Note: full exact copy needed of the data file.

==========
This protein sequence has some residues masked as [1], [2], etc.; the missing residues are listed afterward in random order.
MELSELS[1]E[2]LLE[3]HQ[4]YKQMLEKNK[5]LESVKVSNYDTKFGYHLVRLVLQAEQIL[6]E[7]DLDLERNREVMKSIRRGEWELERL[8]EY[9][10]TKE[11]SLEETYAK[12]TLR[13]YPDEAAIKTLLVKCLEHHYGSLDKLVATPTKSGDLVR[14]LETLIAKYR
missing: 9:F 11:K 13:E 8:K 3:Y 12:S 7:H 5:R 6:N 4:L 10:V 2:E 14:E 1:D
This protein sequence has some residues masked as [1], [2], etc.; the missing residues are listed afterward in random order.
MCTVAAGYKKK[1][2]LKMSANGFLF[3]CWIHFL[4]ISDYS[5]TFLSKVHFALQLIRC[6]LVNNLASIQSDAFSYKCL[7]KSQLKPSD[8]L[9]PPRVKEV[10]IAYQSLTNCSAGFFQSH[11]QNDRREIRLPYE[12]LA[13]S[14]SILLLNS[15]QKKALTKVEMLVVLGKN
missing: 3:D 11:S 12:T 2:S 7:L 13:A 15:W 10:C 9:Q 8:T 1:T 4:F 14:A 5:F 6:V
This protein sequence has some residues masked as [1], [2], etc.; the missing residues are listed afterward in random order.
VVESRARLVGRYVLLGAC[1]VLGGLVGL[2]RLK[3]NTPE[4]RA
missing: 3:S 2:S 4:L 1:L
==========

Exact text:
This protein sequence has some residues masked as [1], [2], etc.; the missing residues are listed afterward in random order.
MELSELS[1]E[2]LLE[3]HQ[4]YKQMLEKNK[5]LESVKVSNYDTKFGYHLVRLVLQAEQIL[6]E[7]DLDLERNREVMKSIRRGEWELERL[8]EY[9][10]TKE[11]SLEETYAK[12]TLR[13]YPDEAAIKTLLVKCLEHHYGSLDKLVATPTKSGDLVR[14]LETLIAKYR
missing: 9:F 11:K 13:E 8:K 3:Y 12:S 7:H 5:R 6:N 4:L 10:V 2:E 14:E 1:D
This protein sequence has some residues masked as [1], [2], etc.; the missing residues are listed afterward in random order.
MCTVAAGYKKK[1][2]LKMSANGFLF[3]CWIHFL[4]ISDYS[5]TFLSKVHFALQLIRC[6]LVNNLASIQSDAFSYKCL[7]KSQLKPSD[8]L[9]PPRVKEV[10]IAYQSLTNCSAGFFQSH[11]QNDRREIRLPYE[12]LA[13]S[14]SILLLNS[15]QKKALTKVEMLVVLGKN
missing: 3:D 11:S 12:T 2:S 7:L 13:A 15:W 10:C 9:Q 8:T 1:T 4:F 14:A 5:F 6:V
This protein sequence has some residues masked as [1], [2], etc.; the missing residues are listed afterward in random order.
VVESRARLVGRYVLLGAC[1]VLGGLVGL[2]RLK[3]NTPE[4]RA
missing: 3:S 2:S 4:L 1:L